Welcome to the Thursday edition of The Cooler, where nobody likes unwanted attention. Let’s get to it:
*If you’ve been to a few sporting events this century, there’s a very good chance you’ve seen a timeout promotion called “Kiss Cam.” For the uninitiated, the premise is simple: In-arena camera operators zoom in on two people in the stands, and they are encouraged to kiss while being shown on the big screen for tens of thousands of other fans to see.
There are probably three basic camps when it comes to Kiss Cam: Those who go to games excited by the prospect of being on the Kiss Cam and/or watching it on a Jumbotron; those who go to games actively seeking to avoid being on the Kiss Cam and who are uneasy just watching the stunt unfold even without them; and a likely majority of people largely ambivalent about it — ranging from vaguely annoyed to vaguely amused — who probably don’t give it much thought either way.
In a long story published Thursday, The Ringer’s Britni de la Cretaz takes a deeper look at the in-arena promotion and builds a case for whether it needs to be eliminated — or at least re-examined.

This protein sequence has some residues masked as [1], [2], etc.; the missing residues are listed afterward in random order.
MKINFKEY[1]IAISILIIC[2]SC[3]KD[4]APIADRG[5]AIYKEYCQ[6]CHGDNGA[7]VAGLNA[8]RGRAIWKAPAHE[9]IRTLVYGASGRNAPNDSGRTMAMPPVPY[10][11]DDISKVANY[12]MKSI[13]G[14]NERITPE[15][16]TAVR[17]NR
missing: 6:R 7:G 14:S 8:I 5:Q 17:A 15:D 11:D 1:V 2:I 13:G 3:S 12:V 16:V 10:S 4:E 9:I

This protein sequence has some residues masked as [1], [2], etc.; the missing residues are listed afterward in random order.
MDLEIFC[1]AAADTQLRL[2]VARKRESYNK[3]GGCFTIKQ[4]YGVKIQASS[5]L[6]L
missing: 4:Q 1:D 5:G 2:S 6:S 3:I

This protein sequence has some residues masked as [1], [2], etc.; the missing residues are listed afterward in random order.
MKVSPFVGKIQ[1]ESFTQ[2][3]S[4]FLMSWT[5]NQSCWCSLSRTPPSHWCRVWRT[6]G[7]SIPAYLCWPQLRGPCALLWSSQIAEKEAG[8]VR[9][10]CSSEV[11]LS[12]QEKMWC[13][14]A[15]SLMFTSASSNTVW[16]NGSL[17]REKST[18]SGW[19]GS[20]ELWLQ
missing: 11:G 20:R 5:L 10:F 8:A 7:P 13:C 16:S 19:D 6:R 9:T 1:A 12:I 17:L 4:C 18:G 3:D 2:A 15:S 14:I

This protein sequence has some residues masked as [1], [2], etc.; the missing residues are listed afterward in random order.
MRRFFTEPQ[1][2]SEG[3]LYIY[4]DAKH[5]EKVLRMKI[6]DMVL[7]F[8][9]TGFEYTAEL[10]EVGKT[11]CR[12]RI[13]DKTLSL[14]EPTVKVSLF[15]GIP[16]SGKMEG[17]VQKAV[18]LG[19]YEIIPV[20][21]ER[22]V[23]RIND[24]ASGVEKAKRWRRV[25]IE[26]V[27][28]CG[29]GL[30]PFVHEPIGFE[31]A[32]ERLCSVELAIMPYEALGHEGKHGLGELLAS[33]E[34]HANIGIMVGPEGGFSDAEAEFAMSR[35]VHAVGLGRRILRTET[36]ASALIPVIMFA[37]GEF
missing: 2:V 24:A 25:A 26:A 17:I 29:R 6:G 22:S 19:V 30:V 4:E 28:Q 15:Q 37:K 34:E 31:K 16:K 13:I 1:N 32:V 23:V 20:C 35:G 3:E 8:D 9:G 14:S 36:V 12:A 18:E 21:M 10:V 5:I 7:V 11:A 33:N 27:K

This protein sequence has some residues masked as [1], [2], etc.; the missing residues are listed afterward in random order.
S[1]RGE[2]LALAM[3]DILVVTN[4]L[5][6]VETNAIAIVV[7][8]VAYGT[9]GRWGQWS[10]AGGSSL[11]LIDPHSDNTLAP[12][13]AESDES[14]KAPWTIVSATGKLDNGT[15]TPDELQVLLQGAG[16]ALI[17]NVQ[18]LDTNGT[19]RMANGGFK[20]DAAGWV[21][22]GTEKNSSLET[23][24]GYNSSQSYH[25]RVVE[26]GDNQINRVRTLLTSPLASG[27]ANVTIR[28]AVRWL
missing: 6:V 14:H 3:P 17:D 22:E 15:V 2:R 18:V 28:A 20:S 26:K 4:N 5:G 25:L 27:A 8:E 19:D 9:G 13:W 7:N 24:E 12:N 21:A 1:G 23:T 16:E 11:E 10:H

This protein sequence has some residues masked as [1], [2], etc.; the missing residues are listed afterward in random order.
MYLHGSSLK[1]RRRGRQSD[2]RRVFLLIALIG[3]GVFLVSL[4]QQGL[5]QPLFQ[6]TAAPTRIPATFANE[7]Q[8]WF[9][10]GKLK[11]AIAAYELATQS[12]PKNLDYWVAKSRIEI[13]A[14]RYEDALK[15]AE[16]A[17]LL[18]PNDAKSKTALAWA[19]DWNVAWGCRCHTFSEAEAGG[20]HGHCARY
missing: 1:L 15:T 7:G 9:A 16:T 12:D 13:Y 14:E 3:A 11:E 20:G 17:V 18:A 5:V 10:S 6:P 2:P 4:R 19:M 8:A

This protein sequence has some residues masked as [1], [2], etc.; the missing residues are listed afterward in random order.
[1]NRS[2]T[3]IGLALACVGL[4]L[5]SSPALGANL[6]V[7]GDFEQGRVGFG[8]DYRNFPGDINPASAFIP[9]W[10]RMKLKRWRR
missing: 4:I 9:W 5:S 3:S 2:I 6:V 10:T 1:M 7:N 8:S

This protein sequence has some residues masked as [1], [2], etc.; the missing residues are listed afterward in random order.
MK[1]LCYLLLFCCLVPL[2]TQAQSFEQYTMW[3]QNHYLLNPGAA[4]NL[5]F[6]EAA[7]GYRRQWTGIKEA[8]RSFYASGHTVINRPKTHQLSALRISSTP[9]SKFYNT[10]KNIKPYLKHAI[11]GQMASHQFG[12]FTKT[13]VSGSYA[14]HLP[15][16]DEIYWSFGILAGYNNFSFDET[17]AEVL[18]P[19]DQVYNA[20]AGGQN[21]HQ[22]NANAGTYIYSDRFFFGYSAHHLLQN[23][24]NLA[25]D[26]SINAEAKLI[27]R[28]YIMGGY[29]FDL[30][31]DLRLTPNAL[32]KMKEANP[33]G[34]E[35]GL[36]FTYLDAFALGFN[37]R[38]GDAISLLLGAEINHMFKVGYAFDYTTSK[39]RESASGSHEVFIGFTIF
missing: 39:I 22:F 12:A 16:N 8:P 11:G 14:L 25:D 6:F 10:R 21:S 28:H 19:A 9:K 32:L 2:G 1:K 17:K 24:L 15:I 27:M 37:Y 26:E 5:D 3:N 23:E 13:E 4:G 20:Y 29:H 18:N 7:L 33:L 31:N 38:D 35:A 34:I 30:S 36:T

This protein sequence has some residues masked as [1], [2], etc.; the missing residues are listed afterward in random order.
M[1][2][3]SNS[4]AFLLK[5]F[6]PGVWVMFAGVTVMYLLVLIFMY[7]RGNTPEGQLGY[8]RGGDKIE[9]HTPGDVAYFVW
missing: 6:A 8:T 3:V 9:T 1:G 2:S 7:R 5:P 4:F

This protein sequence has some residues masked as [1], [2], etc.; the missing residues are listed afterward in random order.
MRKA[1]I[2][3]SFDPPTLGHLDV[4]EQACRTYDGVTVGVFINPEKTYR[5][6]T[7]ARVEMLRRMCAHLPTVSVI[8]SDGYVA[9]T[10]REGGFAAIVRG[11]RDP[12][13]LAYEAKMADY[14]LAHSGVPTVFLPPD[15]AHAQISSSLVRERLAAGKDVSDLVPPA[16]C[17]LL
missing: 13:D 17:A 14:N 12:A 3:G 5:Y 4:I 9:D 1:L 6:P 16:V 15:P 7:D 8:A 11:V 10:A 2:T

This has the potential to be a very 2019 argument — I have a right to be offended vs. I can’t believe this small minority of people is offended and could affect change — but it doesn’t have to be.
The piece brings up several good points via anecdotes from fans “horrified” to be put on the spot — particularly those who wind up on the big screen next to someone who is not a date or partner (like, say, a sibling or other relative). There’s even a local angle! Minneapolis’ own Dan Wade is quoted from an experience he had at a Twins game several years ago at the Dome; the Twins still did Kiss Cam at Target Field in 2018, by the way.
The piece also delves nicely into the subject of the heterosexual norms often perpetuated by Kiss Cams. It might not be the most pressing thing for us to think about this year, but it’s worth reading and considering.
*If you’re looking for a more lighthearted read, ESPN’s Emily Kaplan takes on the task of hockey players having a hard time finding pants that fit because of they have big butts and thighs. Wild center Eric Staal says he gets custom jeans.
*These feel like oddly specific benchmarks specifically tailored to statistical minimums achieved by Kirk Cousins this season, but the Vikings tweeted out that the QB in his first year in Minnesota became the first QB in NFL history to have a season with at least 30 TD passes, 10 INTs or fewer, 4,000 yards passing and at least a 70 percent completion mark.
*Basketball Reference and Hockey Reference currently project the Wolves and Wild to each finish with 41.1 victories (let’s round down to 41, exactly half of both 82-game schedules). But the Wolves have just a 16.6 percent chance of making the playoffs, while the Wild are at 59.9 percent.